Seeing Through Smoke: The 2009 Monster Energy NASCAR All-Star Race
Entering 2009, Tony Stewart was 0-for-10 in the Monster Energy NASCAR All-Star Race at Charlotte Motor Speedway.
Stewart departed Joe Gibbs Racing - the team which helped Stewart win two championships - to form Stewart-Haas Racing with underdog co-owner Gene Haas prior to the 2009 season, and many expected the operation to struggle. Entering the All-Star Race, however, Stewart had five top-five finishes in 11 races.
"We'd been running well before the All-Star Race, but I don't think any of us had an expectation of when we thought we'd win a race," Stewart recalled. "I felt in my heart that the team was capable of winning a race in the first year at some point, but I never would've dreamed it was going to be one of the biggest races of the year, especially in our backyard."
Stewart lined up 15th for his maiden All-Star tilt as a team owner. "Smoke" wasn't among the favorites for much of the night. He stayed inside the top 10, however, and started fifth for the final 10-lap dash for the cash. Jeff Gordon and Matt Kenseth made up the front row.
Kyle Busch took the green flag fourth and wedged his car between the race-leading mounts of Kenseth and Gordon entering Turn 1. Catching the front row by surprise, Busch sped to the top spot with nine laps remaining.
Busch, Gordon and Ryan Newman, Stewart's teammate, emerged as the primary contenders for the win.
It was going to take a wreck involving all three to give Stewart or Kenseth anything more than a puncher's chance at the $1 million winner's check. As Gordon and Busch maneuvered side-by-side down the backstretch, Newman forced his way into the fracas. He pushed Busch's car past Gordon's as the three leaders rocketed into Turn 3. Newman then jumped to the outside of Busch and Gordon, forcing the trio to take up every bit of room available on the track in Turn 4.
Stuck in the middle, Busch moved low to side-draft Gordon in hopes of gaining a small advantage. Gordon, at the same time, slid up half a lane off the bottom groove and hit Busch's car flush with the right side.
The contact knocked Gordon's car sideways and as the four-time series champion spun - eventually hitting the outside wall head-on - Busch slid into Newman, who pounded the frontstretch wall.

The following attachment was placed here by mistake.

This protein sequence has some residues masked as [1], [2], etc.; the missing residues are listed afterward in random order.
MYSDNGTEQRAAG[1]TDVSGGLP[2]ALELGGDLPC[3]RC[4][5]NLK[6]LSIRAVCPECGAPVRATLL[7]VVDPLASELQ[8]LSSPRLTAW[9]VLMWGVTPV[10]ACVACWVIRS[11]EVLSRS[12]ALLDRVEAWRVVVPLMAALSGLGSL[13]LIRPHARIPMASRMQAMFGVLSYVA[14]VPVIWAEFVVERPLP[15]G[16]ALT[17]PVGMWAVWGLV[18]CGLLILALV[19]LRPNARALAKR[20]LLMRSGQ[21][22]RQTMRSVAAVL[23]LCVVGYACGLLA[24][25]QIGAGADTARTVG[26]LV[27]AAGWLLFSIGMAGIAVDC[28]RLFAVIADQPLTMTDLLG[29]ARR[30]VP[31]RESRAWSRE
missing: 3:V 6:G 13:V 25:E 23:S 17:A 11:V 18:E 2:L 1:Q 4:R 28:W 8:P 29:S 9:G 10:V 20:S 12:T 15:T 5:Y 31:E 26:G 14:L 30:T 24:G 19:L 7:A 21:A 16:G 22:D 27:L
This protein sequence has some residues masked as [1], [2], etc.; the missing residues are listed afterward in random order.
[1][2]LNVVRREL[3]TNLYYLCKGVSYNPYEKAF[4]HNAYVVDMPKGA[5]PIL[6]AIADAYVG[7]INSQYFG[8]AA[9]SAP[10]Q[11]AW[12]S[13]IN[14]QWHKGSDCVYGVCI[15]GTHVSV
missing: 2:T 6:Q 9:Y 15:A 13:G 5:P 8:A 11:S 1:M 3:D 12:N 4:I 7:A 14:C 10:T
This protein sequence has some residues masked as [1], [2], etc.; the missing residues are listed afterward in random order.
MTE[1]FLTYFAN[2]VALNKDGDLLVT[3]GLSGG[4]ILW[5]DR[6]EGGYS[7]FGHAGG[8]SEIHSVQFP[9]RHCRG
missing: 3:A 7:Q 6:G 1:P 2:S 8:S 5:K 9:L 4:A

Suddenly, there were two new names trailing Busch at the head of the field: Matt Kenseth and Tony Stewart.
Kenseth cleared Busch for the lead with six laps to go, but the side-by-side battle enabled Stewart to close to within a car length of the two leaders. A caution with five laps remaining gave Busch a second chance at passing Kenseth. He instead lost second place to Stewart.
With four laps to go, Stewart got beside Kenseth but broke loose and had to lift off the throttle. Stewart went back to the bottom groove and gained ground with three to go. Two from the finish, Kenseth ran his fastest lap of the night.
It didn't matter. Kenseth's car pushed up the track entering Turn 1, Stewart pounced and drove away for a pass that gave his team $1 million instead of the $200,000 reserved for second.
"We were too loose the whole night and didn't have a shot to win," Kenseth recalled. "We tightened it up for the last segment and when we inherited the lead, we were just way too tight to hold (Stewart) off. It was a very disappointing ending for us. That's the great thing about the All-Star Race: It's all about winning. Second feels as bad as last."
First felt pretty good for Stewart. The victory erased any doubts that Stewart-Haas Racing was a legitimate NASCAR operation. Stewart and Haas were race-winning owners and Stewart's decision to leave Gibbs proved to be a calculated risk that paid dividends.
"There were a lot of people who didn't know what to think about what we were trying to do," Stewart said. "I think (the All-Star Race win) really sent a message about how dedicated our organization is to being successful. It kind of quieted a lot of the naysayers and a lot of people who were on the fence trying to decide if I'd made a good decision or not (to become a team owner). I think standing there on the stage and getting the check was a pretty good statement."